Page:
Weather: 36 degrees, above freezing… practically a heat wave!
What I’m listening to: nothing, I’m mourning Christmas music

It’s New Year’s resolution time. Truth be told, I’m not usually a resolution type of person. I can’t really explain it… it’s not that I don’t love to challenge myself and that I don’t love to grow. That’s not it. New Year’s resolutions are full of the greatest intentions, hopes to enrich our lives, and make us more healthy and happy. There’s absolutely nothing wrong with that. Maybe it’s the fact that it’s so public, like a promise to everyone you know (and now that I’m a blogger, the number of people I “know” has, well, expanded)? Perhaps is the fact that New Years resolutions are very often made to be broken, like an annual license to go back on your word? I’m sort of fond of keeping my word. Or it might simply be that I don’t want to move with the masses? Rebellious streak, eh? Like I said, I can’t really explain it.

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So for 2013, I’m resolved to make some resolutions. I’m going to challenge myself, oh reluctant resolution-maker that I am. Kitchen resolutions, very public, very bold. First, I’m going to try fresh beets. All my life beets have been the one thing I have said that I don’t like to eat. The truth is, I’ve only ever had the canned ones, which remind me – quite dreadfully and fearfully – of salad bars in the 1980’s. Ghastly purple-tinged salads with canned beets. Bleh. I can do this. Second, I’m going to learn how to make a souffle. Gordon Ramsay would be proud. Or at least I’d like to learn to make a souffle that would make him proud. Third, I need to try making sushi at least once. It’s one of my absolute favorite foods (Pastor Alaska and my oldest son love it, too) and we have so much stunning fresh seafood here in the summer months. There’s no reason not to… except that I’m completely terrified. I’m sure it might fail. Sushi is an art. Have you seen the documentary Jiro Dreams of Sushi? It’s a revelation, especially if you love sushi. But, it’s also the most intimidating thing to anyone who might consider making sushi at home. But, fail or succeed, it’s time to conquer my fears.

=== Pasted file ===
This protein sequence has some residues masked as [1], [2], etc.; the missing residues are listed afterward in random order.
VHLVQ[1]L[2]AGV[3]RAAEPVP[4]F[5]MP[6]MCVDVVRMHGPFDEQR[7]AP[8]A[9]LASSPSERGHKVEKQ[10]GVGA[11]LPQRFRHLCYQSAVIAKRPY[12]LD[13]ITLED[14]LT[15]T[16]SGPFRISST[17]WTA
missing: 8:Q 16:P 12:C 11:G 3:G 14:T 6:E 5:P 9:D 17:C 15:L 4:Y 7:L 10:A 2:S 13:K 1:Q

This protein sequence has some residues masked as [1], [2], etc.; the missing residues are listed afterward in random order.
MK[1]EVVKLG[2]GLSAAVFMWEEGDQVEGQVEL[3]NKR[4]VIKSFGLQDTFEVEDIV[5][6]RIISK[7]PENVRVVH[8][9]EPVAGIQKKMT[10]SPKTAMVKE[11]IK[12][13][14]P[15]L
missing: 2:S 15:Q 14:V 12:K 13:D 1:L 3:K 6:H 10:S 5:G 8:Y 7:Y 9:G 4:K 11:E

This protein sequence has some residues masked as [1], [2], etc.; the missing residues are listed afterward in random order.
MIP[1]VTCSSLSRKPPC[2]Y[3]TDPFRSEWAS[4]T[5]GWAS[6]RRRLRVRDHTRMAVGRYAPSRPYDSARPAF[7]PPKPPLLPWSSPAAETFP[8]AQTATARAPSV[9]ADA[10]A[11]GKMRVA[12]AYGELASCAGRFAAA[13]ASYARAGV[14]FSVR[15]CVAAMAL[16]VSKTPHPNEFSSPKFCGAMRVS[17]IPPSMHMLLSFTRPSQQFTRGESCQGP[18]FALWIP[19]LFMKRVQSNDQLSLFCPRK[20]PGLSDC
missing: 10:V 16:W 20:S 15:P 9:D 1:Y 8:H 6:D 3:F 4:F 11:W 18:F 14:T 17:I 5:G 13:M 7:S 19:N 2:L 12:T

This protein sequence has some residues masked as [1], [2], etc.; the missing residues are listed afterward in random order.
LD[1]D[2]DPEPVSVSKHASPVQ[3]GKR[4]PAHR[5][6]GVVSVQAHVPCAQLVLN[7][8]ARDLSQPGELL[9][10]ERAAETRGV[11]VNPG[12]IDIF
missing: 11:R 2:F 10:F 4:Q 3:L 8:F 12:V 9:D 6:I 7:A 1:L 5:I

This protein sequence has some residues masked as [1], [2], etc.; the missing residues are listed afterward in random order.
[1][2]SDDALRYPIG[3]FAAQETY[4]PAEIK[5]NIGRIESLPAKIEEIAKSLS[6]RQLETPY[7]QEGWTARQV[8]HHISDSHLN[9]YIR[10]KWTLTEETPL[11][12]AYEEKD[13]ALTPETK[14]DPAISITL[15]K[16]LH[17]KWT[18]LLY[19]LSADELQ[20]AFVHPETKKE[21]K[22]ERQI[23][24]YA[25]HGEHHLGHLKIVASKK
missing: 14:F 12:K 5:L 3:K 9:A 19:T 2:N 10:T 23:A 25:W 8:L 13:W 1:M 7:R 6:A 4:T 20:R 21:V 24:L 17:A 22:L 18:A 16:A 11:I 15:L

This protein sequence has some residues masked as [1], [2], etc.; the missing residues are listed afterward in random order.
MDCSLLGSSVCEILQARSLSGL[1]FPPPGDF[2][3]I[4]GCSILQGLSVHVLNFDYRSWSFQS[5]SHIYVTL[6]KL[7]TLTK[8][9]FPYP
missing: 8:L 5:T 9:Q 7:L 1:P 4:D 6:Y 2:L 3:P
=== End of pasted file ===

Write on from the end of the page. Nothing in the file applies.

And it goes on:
For those of you who have resolutions to eat more vegetables, to make more wholesome, from scratch food, or to eat light, you’re going to really appreciate this Winter Minestrone packed with vegetables and flavor. And even if you don’t have any resolutions of the sort, you should still make this yummy soup. After Christmas, this tasted downright delicious to me, hearty and steaming, full of all the home-cooked goodness you hope for this time of year.

Be sure to check out the 20 Favorite Recipes of 2012! Happy New Year.

Hearty Winter Minestrone

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Adapted from Ina Garten: Foolproof via [Crave by Random House|http://www.cravebyrandomhouse.ca/2012/10/30/winter-minestrone-garlic-bruschetta/]

Yields: 8 servings

  • 2T olive oil
  • 5 slices bacon, chopped
  • 1 large yellow onion, chopped
  • 4 large carrots, chopped
  • 4 large celery stalks, chopped
  • 2c butternut squash, peeled and chopped
  • 4 cloves garlic, minced
  • 2t fresh thyme leaves, chopped
  • 26oz can diced tomatoes in juice
  • 8c chicken broth
  • 1 bay leaf
  • salt and pepper
  • 15oz can cannellini beans, drained
  • 2c small pasta such as Ditalini, cooked al dente in salted water and drained
  • 8oz fresh spinach, roughly chopped
  • 1/2c white wine
  • 2T pesto
  • crusty bread, for serving (we had a rosemary artisan loaf)

In a large dutch oven over medium-high heat, add the olive oil and bacon. Cook bacon until brown and crisp. Add the onions, carrots, celery, squash, garlic, and thyme. Cook, stirring frequently, about 8-10 minutes, until the vegetables begin to soften and the onions are translucent. Add the tomatoes, chicken broth, bay leaf, and a generous amount of salt and pepper. Bring to a boil, lower the heat and cover. Simmer 30 minutes.

[This is a good time to boil and drain your pasta]

Discard the bay leaf. Add the beans, cooked pasta, fresh spinach, white wine, and pesto. Stir to combine and heat through. Taste for seasoning and add more salt and pepper as needed.

Serve with grated parmesan cheese and crusty bread.

 

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